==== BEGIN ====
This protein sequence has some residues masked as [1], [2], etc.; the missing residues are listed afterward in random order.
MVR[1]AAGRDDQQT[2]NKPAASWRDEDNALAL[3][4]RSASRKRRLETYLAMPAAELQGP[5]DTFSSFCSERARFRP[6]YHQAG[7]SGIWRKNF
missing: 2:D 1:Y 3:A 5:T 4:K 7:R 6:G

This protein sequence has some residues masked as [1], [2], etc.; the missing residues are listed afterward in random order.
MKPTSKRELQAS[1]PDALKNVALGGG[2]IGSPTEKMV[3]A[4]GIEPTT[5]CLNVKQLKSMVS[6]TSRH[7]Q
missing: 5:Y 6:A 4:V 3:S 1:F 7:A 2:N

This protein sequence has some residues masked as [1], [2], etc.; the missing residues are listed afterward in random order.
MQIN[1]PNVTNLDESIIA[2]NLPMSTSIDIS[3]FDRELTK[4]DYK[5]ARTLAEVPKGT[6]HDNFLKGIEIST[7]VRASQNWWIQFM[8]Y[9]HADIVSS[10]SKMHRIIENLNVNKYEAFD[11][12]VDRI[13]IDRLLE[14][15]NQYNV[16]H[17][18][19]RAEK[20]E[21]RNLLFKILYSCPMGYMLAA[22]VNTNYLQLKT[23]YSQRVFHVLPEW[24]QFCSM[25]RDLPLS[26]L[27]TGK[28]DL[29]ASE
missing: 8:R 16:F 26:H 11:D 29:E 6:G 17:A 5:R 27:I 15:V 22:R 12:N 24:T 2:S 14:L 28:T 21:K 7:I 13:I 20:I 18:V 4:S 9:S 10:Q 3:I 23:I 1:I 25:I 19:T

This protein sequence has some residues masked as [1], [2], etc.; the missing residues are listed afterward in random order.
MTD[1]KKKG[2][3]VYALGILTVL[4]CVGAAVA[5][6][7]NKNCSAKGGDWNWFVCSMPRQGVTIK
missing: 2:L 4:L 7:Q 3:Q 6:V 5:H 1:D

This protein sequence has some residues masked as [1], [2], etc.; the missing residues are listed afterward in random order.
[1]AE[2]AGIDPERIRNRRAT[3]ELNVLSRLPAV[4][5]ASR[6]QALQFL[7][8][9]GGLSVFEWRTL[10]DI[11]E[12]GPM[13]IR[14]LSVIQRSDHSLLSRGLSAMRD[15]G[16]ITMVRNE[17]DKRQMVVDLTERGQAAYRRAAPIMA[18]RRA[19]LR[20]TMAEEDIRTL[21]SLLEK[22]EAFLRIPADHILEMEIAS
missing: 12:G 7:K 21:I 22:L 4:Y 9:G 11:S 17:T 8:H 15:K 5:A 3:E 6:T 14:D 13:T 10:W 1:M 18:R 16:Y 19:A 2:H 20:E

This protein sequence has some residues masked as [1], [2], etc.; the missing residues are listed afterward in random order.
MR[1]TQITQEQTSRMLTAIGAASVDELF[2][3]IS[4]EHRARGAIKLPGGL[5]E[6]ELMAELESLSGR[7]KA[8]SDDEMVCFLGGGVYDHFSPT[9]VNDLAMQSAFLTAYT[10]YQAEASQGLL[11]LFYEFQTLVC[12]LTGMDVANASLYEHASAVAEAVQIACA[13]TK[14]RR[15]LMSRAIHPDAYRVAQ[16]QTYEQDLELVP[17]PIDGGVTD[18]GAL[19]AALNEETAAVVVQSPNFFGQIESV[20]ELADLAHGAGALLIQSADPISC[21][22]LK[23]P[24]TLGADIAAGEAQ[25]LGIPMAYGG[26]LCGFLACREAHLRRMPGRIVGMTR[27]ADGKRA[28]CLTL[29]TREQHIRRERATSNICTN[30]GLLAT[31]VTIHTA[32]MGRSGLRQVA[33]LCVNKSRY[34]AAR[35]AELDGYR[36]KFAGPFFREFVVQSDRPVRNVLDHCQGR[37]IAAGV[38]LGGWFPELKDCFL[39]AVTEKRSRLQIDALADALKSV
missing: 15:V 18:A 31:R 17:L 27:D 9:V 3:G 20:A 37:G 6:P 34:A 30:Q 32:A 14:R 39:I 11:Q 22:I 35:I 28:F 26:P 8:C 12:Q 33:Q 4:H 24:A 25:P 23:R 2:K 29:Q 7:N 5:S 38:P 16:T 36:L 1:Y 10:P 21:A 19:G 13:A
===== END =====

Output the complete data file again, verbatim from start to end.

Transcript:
This protein sequence has some residues masked as [1], [2], etc.; the missing residues are listed afterward in random order.
MVR[1]AAGRDDQQT[2]NKPAASWRDEDNALAL[3][4]RSASRKRRLETYLAMPAAELQGP[5]DTFSSFCSERARFRP[6]YHQAG[7]SGIWRKNF
missing: 2:D 1:Y 3:A 5:T 4:K 7:R 6:G

This protein sequence has some residues masked as [1], [2], etc.; the missing residues are listed afterward in random order.
MKPTSKRELQAS[1]PDALKNVALGGG[2]IGSPTEKMV[3]A[4]GIEPTT[5]CLNVKQLKSMVS[6]TSRH[7]Q
missing: 5:Y 6:A 4:V 3:S 1:F 7:A 2:N

This protein sequence has some residues masked as [1], [2], etc.; the missing residues are listed afterward in random order.
MQIN[1]PNVTNLDESIIA[2]NLPMSTSIDIS[3]FDRELTK[4]DYK[5]ARTLAEVPKGT[6]HDNFLKGIEIST[7]VRASQNWWIQFM[8]Y[9]HADIVSS[10]SKMHRIIENLNVNKYEAFD[11][12]VDRI[13]IDRLLE[14][15]NQYNV[16]H[17][18][19]RAEK[20]E[21]RNLLFKILYSCPMGYMLAA[22]VNTNYLQLKT[23]YSQRVFHVLPEW[24]QFCSM[25]RDLPLS[26]L[27]TGK[28]DL[29]ASE
missing: 8:R 16:F 26:H 11:D 29:E 6:G 17:A 5:R 27:I 15:V 22:R 12:N 24:T 2:S 14:L 28:T 21:K 7:I 13:I 20:I 18:V 4:S 9:S 10:Q 3:I 23:I 1:I 25:I 19:T

This protein sequence has some residues masked as [1], [2], etc.; the missing residues are listed afterward in random order.
MTD[1]KKKG[2][3]VYALGILTVL[4]CVGAAVA[5][6][7]NKNCSAKGGDWNWFVCSMPRQGVTIK
missing: 2:L 4:L 7:Q 3:Q 6:V 5:H 1:D

This protein sequence has some residues masked as [1], [2], etc.; the missing residues are listed afterward in random order.
[1]AE[2]AGIDPERIRNRRAT[3]ELNVLSRLPAV[4][5]ASR[6]QALQFL[7][8][9]GGLSVFEWRTL[10]DI[11]E[12]GPM[13]IR[14]LSVIQRSDHSLLSRGLSAMRD[15]G[16]ITMVRNE[17]DKRQMVVDLTERGQAAYRRAAPIMA[18]RRA[19]LR[20]TMAEEDIRTL[21]SLLEK[22]EAFLRIPADHILEMEIAS
missing: 12:G 7:K 21:I 22:L 4:Y 9:G 11:S 17:T 8:H 15:K 5:A 3:E 6:T 14:D 13:T 10:W 1:M 18:R 16:Y 19:A 2:H 20:E

This protein sequence has some residues masked as [1], [2], etc.; the missing residues are listed afterward in random order.
MR[1]TQITQEQTSRMLTAIGAASVDELF[2][3]IS[4]EHRARGAIKLPGGL[5]E[6]ELMAELESLSGR[7]KA[8]SDDEMVCFLGGGVYDHFSPT[9]VNDLAMQSAFLTAYT[10]YQAEASQGLL[11]LFYEFQTLVC[12]LTGMDVANASLYEHASAVAEAVQIACA[13]TK[14]RR[15]LMSRAIHPDAYRVAQ[16]QTYEQDLELVP[17]PIDGGVTD[18]GAL[19]AALNEETAAVVVQSPNFFGQIESV[20]ELADLAHGAGALLIQSADPISC[21][22]LK[23]P[24]TLGADIAAGEAQ[25]LGIPMAYGG[26]LCGFLACREAHLRRMPGRIVGMTR[27]ADGKRA[28]CLTL[29]TREQHIRRERATSNICTN[30]GLLAT[31]VTIHTA[32]MGRSGLRQVA[33]LCVNKSRY[34]AAR[35]AELDGYR[36]KFAGPFFREFVVQSDRPVRNVLDHCQGR[37]IAAGV[38]LGGWFPELKDCFL[39]AVTEKRSRLQIDALADALKSV
missing: 15:V 18:A 31:R 17:L 27:D 9:V 3:G 20:A 37:G 6:P 34:A 30:Q 32:A 14:R 39:I 11:Q 22:I 35:I 28:F 26:P 8:C 12:Q 33:Q 4:H 24:A 25:P 23:R 2:K 29:Q 7:N 5:S 38:P 16:T 36:L 1:Y 10:P 21:A 19:G 13:A